This article was last updated on April 16, 2022
Organizers of the Idle No More movement have announced to observe global day of action today, citing plans to bring dozens of demonstrations to march across Canada. The global day of action has been deliberately announced on the 250th anniversary of the British Royal Proclamation of 1763, i.e. Canada’s founding document stating that indigenous land rights must be recognized.
The Idle No More movement kick started as a Twitter hashtag and quickly dispersed to numerous communities across Canada last winter, when aboriginal groups began protesting against the federal government’s omnibus Bill C-45. It was openly stated by the First Nations groups that the bill threatens their treaty rights, while demanding the Conservative government to directly address the issue. The chief of Attawapiskat First Nation in northern Ontario, Theresa Spence, was the highlight of the Idle No More as she embarked on a highly watched six-week hunger protest in early December, subsisting on fish broth and tea. Eventually, the movement forced a meeting between Prime Minister Stephen Harper and the Assembly of First Nations chiefs, though critics claim that it did not reap any benefits at all.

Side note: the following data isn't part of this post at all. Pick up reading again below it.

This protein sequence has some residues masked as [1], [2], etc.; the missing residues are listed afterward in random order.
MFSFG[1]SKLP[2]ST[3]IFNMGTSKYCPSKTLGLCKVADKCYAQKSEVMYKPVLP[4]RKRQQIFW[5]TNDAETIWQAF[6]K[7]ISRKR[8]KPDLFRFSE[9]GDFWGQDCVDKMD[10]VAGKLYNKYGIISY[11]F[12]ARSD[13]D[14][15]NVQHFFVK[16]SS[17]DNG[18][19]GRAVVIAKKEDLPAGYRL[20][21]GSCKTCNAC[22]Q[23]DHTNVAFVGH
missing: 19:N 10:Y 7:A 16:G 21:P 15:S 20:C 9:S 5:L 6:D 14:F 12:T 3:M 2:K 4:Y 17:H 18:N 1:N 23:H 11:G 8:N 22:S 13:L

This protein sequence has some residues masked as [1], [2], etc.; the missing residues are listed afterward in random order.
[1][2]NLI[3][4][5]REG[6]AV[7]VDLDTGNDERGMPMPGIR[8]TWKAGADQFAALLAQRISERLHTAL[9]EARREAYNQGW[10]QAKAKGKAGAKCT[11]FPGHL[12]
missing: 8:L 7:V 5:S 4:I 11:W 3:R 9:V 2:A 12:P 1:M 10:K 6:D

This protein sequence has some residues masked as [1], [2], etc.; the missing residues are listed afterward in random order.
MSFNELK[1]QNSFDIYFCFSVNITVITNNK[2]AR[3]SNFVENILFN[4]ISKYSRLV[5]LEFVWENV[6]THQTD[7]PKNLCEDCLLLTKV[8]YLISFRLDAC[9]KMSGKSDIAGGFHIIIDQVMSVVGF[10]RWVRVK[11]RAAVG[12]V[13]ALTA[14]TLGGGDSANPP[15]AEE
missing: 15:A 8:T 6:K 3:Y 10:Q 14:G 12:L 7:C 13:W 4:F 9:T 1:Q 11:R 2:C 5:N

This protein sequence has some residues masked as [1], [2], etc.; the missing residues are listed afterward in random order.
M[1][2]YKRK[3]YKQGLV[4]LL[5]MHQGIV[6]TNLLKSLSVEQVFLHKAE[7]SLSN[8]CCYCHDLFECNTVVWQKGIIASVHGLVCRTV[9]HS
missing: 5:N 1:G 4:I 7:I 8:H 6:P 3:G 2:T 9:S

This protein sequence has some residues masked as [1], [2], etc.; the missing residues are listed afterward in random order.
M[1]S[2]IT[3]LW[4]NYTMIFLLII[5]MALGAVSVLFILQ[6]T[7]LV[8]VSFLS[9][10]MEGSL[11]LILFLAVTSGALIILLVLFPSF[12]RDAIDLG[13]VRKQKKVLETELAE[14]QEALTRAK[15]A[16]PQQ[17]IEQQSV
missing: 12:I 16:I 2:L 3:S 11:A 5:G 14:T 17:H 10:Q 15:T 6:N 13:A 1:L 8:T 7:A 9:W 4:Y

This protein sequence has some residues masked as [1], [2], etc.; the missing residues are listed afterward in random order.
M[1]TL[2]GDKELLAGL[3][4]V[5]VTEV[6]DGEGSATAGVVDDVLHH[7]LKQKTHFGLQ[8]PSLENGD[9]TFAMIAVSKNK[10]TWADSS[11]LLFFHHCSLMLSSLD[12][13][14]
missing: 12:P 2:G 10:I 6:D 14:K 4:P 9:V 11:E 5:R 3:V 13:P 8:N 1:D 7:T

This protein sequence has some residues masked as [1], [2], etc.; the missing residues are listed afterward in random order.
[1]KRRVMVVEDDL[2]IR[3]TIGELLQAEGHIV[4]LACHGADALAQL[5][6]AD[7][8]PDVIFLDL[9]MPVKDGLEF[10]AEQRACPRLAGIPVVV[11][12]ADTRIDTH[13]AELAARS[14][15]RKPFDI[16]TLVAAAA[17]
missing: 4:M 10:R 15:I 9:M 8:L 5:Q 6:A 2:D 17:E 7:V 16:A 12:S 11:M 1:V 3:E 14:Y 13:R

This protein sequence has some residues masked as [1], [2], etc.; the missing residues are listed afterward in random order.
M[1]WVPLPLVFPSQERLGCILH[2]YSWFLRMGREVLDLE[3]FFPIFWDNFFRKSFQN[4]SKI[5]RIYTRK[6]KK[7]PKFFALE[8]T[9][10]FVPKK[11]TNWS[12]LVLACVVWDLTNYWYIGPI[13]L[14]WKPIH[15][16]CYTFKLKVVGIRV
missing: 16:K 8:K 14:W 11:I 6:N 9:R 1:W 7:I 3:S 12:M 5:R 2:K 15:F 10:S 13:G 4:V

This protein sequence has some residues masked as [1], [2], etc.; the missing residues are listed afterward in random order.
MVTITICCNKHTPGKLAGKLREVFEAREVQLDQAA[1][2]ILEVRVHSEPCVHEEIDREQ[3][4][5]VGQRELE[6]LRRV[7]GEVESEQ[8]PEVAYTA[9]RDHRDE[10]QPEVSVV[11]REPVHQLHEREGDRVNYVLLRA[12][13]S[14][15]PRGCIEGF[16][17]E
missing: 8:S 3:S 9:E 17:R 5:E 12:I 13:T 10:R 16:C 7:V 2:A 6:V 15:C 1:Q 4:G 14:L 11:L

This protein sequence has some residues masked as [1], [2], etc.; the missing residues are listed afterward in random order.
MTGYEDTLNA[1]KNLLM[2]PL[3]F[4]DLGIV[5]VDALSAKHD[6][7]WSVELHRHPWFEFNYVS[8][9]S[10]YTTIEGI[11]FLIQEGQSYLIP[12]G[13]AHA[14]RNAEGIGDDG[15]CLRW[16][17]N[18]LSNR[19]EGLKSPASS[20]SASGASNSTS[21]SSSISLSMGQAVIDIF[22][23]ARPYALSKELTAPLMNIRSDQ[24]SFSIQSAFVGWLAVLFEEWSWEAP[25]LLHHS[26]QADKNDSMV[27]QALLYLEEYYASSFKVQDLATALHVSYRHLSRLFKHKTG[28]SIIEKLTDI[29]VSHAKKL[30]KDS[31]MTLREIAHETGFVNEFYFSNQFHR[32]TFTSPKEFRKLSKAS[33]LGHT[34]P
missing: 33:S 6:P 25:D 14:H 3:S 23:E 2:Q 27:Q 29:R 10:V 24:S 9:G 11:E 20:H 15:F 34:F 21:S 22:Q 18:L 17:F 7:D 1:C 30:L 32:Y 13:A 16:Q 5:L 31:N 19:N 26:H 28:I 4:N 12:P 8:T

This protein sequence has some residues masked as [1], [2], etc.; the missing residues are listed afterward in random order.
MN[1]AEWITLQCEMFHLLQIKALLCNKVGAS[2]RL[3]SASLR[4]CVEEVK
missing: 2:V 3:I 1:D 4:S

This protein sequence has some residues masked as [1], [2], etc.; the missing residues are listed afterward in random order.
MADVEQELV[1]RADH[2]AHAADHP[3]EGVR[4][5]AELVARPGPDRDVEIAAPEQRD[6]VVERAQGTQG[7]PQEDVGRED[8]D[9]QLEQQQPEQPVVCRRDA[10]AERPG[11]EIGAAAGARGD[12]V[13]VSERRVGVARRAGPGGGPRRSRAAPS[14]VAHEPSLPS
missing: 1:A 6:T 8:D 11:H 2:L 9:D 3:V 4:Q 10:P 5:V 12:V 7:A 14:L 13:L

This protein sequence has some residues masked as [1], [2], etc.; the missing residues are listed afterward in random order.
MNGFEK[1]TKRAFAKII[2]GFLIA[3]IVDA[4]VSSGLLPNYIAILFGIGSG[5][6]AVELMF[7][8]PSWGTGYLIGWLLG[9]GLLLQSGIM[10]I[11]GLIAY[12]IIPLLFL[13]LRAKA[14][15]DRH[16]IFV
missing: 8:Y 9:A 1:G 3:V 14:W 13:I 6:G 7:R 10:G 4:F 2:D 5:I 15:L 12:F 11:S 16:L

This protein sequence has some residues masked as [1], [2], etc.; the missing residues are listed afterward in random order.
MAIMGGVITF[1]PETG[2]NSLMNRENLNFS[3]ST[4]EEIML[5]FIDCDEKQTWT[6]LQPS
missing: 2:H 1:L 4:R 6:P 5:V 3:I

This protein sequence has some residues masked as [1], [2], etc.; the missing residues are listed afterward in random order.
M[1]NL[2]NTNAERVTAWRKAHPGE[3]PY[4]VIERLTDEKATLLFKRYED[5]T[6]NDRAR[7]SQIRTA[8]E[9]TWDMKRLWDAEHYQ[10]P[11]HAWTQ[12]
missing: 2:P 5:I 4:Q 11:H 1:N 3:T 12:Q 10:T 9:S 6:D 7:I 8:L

Now, Idle No More events have been planned to take place on Monday in Victoria, Edmonton, Saskatoon, Winnipeg, Toronto and other Canadian cities. A video uploaded on Idle No More’s website, quotes National Chief of the Assembly of First Nations , Shawn Atleo, stating that “this is a moment to hold a mirror up to reflect on the deepest, darkest corners of Canada’s history, reaching out to Canadians saying: ‘This is your moment, too.’”